Memory management in Swift(Heap, Stack, ARC)

Manasa M P
8 min readJan 4, 2021


Swift uses stack or heap data structure to store object. Memory management refer to the allocation and deallocation of an object.

There are two memory management model in iOS.

  1. MRC : manual reference counting
  2. ARC: automatic reference counting

What is MRC?

Initially we are using non-arc i.e MRC(manual reference counting), we need to retain object and release the object manually.

In this model, we need to use retain and release keywords for retaining the object in memory and releasing that object from memory.

What is ARC?

Now swift use ARC to automatically allocating and deallocating memory. In this method, You don’t need to use release and retain.

The core concept of ARC is very simple, an object is retained in memory by incrementing the reference count and then released by decrementing that same count.

In swift with ARC, we mainly use strong, weak and unowned references.

If reference count become zero, that object will be deallocated from memory.

What are Object’s Lifetime?

  1. Allocation: Takes memory from a stack or heap.
  2. Initialization: init code runs.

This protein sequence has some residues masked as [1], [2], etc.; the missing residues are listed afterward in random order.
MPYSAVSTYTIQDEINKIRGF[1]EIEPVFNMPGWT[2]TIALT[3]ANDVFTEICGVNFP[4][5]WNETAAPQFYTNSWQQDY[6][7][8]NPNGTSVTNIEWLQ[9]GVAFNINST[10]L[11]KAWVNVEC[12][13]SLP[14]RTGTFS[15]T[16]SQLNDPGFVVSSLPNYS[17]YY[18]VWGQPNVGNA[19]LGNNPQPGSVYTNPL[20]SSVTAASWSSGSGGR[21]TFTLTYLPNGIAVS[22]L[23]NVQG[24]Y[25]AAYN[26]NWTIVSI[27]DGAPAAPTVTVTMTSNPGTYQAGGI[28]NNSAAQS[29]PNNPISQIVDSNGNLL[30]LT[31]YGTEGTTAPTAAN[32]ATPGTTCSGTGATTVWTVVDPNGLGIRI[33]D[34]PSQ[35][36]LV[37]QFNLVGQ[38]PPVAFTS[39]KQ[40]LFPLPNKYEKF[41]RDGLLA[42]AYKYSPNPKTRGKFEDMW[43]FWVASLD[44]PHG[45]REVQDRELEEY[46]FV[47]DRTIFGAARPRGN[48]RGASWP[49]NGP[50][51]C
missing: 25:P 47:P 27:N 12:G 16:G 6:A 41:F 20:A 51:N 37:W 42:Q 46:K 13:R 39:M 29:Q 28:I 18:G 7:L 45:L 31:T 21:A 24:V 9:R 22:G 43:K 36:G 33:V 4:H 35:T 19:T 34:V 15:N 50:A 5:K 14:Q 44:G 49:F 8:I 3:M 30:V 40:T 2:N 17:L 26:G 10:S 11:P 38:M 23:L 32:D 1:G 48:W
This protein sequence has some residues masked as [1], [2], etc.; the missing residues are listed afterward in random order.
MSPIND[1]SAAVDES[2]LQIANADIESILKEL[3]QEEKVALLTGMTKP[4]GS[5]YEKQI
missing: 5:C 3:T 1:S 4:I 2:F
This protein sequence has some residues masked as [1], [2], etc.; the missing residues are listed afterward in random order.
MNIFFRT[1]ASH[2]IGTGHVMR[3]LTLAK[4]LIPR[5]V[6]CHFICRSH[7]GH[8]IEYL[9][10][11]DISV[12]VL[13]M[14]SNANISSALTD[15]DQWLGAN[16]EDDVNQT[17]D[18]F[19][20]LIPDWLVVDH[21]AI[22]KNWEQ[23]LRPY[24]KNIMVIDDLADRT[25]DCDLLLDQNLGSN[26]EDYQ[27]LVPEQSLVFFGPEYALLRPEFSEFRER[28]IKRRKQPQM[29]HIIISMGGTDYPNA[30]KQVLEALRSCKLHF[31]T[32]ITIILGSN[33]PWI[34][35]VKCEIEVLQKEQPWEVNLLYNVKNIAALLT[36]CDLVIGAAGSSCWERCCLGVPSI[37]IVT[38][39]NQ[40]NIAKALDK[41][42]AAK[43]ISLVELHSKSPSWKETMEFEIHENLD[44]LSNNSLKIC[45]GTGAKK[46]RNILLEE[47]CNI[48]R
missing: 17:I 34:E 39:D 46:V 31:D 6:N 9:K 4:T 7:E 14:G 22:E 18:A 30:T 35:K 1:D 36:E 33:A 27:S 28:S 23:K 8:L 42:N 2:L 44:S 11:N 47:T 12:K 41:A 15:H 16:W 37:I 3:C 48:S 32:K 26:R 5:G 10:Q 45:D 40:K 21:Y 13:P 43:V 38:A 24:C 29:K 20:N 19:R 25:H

3. Usage: The object is used
  4. Deinitialization: deinit code runs.
  5. Deallocation: Returns memory to a stack or heap.

What are memory management issues?

  1. Freeing or overwriting data when object is in use. It causes crash or data corruption.
  2. Not freeing up the object if it is not in use. It leads memory leak.
  3. App crashes

What is memory leak?

When allocated memory for object is not freed even though object is never going to be used again, it is known as memory leak. It occurs, when two objects reference each other, making it impossible for either to get deallocated.

Memory leak in app causes poor system performance due to increasing amounts of memory.

What are main rules in memory management?

  1. when we create/own the object, subsequently release when they are no longer used again.
  2. Use retain count to release and retain the object in memory
  3. Don’t release object if you don’t own that object.

How object is retained and released in memory?

Strong references increases the retain count. retain count is 1 or greater than 1 means, object is allocated in memory and when retain count reaches zero that object will be deallocated.

Consider above example, We have created two class person and department. Person object is created and assigned to variable p1 and department object is created and assigned to variable department

When person object is deallocated, automatically it deallocates it’s sub object as well. so department reference count will decrease to 1 when person object is deallocated.

when person object is deallocated, its deinit method is called but department object’s deinit method is not called because it’s Retain Count is not equal to zero. after department is assigned to nil its Retain Count become zero and its deallocated from memory.